Carlos Ghosn has denied any responsibility for Renault’s alleged emission cheating scandal.
The French automaker, along with others such as Volkswagen and Peugeot, has been under fire after being accused of falsifying data from emission tests, which it denies.
During his recent interrogation by French investigators in Beirut, Ghosn, who headed the company between 2005 and 2019, rejected responsibility for the cheating system allegedly used by Renault in diesel vehicles.
He claimed that at his level of management, he was not involved in issues related to engine performance.
He also pointed out that between 2016 and 2018, he was also heading Mitsubishi in addition to Renault and Nissan, “meaning three companies spanning two continents, you can well imagine that I did not know the engines in detail.”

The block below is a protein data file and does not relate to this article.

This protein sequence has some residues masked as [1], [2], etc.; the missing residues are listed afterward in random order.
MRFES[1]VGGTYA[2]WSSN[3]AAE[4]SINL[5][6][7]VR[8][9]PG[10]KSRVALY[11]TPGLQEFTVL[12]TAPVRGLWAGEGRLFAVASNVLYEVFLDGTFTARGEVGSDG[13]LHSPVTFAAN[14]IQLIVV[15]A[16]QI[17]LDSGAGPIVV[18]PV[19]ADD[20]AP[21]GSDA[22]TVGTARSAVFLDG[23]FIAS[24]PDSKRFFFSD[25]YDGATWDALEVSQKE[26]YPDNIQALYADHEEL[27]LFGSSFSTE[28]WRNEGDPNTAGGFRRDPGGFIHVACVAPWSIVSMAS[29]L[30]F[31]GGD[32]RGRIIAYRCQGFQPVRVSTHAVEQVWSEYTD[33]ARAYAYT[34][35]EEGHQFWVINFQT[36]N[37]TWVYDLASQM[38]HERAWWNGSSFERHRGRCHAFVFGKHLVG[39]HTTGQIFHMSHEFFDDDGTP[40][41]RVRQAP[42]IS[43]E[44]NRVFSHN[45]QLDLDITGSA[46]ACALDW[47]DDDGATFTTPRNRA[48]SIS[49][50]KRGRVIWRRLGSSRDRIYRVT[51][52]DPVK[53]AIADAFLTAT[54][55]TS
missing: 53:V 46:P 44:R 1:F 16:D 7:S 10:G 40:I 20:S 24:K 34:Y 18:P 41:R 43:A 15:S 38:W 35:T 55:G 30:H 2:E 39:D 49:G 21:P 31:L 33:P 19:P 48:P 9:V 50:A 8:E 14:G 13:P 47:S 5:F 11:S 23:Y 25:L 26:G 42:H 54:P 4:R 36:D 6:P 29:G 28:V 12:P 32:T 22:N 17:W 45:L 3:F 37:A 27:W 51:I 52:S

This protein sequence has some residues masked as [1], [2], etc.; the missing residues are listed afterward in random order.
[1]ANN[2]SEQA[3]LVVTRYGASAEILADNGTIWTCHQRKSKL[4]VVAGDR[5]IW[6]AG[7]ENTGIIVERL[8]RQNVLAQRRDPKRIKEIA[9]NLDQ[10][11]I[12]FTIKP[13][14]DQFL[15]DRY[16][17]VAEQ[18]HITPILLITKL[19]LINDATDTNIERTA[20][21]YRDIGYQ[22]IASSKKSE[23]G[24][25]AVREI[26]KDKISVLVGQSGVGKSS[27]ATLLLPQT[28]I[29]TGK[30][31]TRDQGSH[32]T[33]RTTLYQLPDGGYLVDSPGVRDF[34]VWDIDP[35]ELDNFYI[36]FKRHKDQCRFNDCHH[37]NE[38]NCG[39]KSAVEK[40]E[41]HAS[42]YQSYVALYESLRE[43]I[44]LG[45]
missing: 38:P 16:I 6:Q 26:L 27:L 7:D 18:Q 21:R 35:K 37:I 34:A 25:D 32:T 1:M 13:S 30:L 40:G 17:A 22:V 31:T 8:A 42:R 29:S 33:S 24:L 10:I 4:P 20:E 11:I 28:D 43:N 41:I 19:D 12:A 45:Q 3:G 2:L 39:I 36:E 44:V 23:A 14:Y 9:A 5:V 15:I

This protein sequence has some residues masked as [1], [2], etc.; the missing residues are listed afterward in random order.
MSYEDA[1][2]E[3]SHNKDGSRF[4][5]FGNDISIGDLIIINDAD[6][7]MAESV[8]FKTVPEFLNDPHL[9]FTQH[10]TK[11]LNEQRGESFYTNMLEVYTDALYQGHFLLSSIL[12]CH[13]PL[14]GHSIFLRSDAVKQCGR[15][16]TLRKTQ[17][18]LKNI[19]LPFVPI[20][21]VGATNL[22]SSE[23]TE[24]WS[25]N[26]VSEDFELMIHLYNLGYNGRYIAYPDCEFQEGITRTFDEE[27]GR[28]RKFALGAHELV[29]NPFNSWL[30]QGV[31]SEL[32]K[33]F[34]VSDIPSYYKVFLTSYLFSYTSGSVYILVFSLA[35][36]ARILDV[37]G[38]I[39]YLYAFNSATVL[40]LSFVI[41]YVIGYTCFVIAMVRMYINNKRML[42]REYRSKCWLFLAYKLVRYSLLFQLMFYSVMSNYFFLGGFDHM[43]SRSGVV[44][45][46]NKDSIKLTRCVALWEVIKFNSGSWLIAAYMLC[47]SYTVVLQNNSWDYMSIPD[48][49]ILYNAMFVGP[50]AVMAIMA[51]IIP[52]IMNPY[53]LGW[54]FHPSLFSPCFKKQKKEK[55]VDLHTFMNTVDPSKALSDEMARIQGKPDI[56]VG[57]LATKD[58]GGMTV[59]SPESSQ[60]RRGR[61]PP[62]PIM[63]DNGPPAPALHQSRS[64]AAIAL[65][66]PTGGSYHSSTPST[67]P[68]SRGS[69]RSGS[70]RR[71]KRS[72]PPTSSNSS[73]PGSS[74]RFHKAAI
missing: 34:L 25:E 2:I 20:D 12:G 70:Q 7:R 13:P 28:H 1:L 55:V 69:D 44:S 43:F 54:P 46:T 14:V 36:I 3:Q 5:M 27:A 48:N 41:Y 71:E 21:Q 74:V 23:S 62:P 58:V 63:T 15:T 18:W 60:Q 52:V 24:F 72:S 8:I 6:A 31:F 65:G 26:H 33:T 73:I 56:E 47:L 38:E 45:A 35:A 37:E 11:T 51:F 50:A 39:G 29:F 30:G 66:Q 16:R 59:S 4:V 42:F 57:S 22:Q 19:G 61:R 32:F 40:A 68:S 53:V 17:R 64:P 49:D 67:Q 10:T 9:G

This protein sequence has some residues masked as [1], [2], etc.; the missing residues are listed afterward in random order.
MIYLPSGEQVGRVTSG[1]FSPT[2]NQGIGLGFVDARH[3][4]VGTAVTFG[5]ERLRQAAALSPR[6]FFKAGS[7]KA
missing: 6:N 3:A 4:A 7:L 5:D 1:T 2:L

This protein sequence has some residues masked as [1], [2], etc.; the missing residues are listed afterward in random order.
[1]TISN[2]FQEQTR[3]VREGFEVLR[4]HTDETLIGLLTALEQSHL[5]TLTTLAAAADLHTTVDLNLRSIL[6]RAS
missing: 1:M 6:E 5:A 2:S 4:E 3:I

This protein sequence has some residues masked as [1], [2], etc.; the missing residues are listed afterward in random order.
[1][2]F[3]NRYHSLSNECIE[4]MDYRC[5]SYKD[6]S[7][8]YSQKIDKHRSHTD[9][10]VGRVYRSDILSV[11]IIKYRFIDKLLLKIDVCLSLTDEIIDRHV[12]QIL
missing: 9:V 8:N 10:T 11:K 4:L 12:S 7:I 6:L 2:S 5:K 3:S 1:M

After being presented with technical questions, Ghosn referred the French judges to his former subordinates, including Carlos Tavares, his former deputy who now heads another car alliance.
“I’m not a car person,” Ghosn said, stressing that he was, above all else, “a manufacturer.”
France’s anti-fraud office had set its eyes on Ghosn over this case back in 2016, stating that Renault’s “entire chain of command” was implicated in the case, adding that the alleged emission cheating was part of “company strategy.”
On a related note, Ghosn‘s successor at Nissan, CEO Makota Uchida, recently argued that the fugitive businessman had too much power during his time with the Japanese company.